Dunham Massey is a 300-acre park not far from Altrincham, and a short trip from Manchester, though as wildly removed from the metropolis as one could hope. Once home to the Earl of Stamford, it has been owned by the National Trust since 1976. Its main building, a Grade-I listed Georgian hall, houses a collection of Huguenot silver, rare wood carvings, and a selection of portraits by artists such as Sir Joshua Reynolds and William Beechey, as well as telling the story of the house itself – a tale of scandal, remittance men and bareback circus riding.
But it is in its grounds that one finds the true splendour of Dunham Massey. Inside the estate’s high brick walls, its gardens and parkland splay out around the main house, an array of architectural oddities, rare wildlife and ancient woodland.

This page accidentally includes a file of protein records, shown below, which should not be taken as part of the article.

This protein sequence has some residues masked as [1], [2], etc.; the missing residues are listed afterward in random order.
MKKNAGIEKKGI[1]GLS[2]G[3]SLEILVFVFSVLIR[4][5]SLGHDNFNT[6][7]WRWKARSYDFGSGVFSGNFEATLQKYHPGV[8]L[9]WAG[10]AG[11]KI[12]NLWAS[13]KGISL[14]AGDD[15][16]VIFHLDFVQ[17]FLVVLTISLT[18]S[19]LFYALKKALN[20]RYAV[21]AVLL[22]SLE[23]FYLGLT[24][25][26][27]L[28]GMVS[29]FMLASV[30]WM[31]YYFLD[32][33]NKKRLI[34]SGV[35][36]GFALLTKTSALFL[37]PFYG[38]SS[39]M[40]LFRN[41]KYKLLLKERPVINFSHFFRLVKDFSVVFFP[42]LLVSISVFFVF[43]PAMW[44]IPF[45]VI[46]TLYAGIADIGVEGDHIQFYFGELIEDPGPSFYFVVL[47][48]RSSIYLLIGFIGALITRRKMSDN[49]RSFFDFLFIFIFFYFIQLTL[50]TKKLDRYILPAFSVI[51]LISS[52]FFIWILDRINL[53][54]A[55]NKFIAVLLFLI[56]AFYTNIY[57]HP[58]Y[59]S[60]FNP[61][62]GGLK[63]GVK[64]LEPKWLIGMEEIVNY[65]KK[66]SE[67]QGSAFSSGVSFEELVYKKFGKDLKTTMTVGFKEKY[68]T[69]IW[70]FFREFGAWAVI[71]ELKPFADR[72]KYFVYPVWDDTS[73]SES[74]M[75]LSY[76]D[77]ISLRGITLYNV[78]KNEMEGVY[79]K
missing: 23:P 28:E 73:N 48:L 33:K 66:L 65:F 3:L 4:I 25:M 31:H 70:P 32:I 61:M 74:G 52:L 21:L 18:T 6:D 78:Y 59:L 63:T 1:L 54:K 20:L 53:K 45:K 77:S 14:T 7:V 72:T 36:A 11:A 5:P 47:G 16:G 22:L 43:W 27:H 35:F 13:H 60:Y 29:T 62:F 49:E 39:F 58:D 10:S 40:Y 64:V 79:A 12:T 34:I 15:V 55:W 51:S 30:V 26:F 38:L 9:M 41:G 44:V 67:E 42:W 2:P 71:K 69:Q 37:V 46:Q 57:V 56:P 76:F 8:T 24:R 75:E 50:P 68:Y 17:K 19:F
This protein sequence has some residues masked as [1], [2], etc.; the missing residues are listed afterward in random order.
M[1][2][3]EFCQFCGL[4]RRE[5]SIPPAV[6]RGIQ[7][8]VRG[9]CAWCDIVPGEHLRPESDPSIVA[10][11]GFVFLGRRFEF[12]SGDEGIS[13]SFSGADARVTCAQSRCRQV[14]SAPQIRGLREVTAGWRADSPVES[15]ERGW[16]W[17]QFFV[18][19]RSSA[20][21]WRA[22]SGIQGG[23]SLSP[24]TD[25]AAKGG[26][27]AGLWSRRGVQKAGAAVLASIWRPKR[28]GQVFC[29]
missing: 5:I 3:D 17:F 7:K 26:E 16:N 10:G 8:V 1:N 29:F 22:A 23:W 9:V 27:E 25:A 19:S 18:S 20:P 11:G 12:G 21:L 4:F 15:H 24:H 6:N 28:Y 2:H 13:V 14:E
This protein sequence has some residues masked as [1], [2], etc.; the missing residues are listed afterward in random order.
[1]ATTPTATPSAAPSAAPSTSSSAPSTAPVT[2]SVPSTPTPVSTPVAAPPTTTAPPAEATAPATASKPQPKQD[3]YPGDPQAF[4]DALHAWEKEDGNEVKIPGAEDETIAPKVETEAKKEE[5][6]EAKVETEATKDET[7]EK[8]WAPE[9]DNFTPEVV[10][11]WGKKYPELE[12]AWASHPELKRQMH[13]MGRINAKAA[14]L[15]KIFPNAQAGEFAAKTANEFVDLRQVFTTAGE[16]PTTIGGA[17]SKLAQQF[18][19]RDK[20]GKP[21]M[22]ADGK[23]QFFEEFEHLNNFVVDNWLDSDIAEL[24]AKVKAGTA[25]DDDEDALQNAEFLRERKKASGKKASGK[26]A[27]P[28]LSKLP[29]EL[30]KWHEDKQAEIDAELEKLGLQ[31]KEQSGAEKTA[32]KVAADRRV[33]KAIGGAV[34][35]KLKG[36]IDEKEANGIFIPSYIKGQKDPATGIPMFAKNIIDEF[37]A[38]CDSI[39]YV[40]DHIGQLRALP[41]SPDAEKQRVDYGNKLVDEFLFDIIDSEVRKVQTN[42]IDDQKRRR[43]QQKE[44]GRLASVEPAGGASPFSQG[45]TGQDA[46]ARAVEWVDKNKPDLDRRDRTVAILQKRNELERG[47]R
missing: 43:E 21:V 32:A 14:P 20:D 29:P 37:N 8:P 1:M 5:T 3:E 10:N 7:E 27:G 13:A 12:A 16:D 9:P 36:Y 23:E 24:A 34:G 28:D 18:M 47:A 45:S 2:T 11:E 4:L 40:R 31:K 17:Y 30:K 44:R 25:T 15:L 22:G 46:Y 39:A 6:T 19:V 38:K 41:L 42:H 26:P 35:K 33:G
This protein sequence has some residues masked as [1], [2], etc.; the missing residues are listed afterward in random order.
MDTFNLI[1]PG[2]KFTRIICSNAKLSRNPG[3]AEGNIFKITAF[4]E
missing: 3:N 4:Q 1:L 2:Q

It was to this wonderful park that I ventured last Saturday where I was closely supervised by my two-year old grandson. Despite it being mid-winter the trees are still majestic, wild life is plentiful, particularly the birds, but the thing I had come to see (and to show my grandson) was the deer in the park. Whilst walking along one of the paths we suddenly saw between 20 and 30 young deer running into the deer sanctuary, they all then stopped and began to feed.
Below are some of the photos I took which try to capture the beauty of this lovely country park, and I strongly recommend a visit if in the vicinity.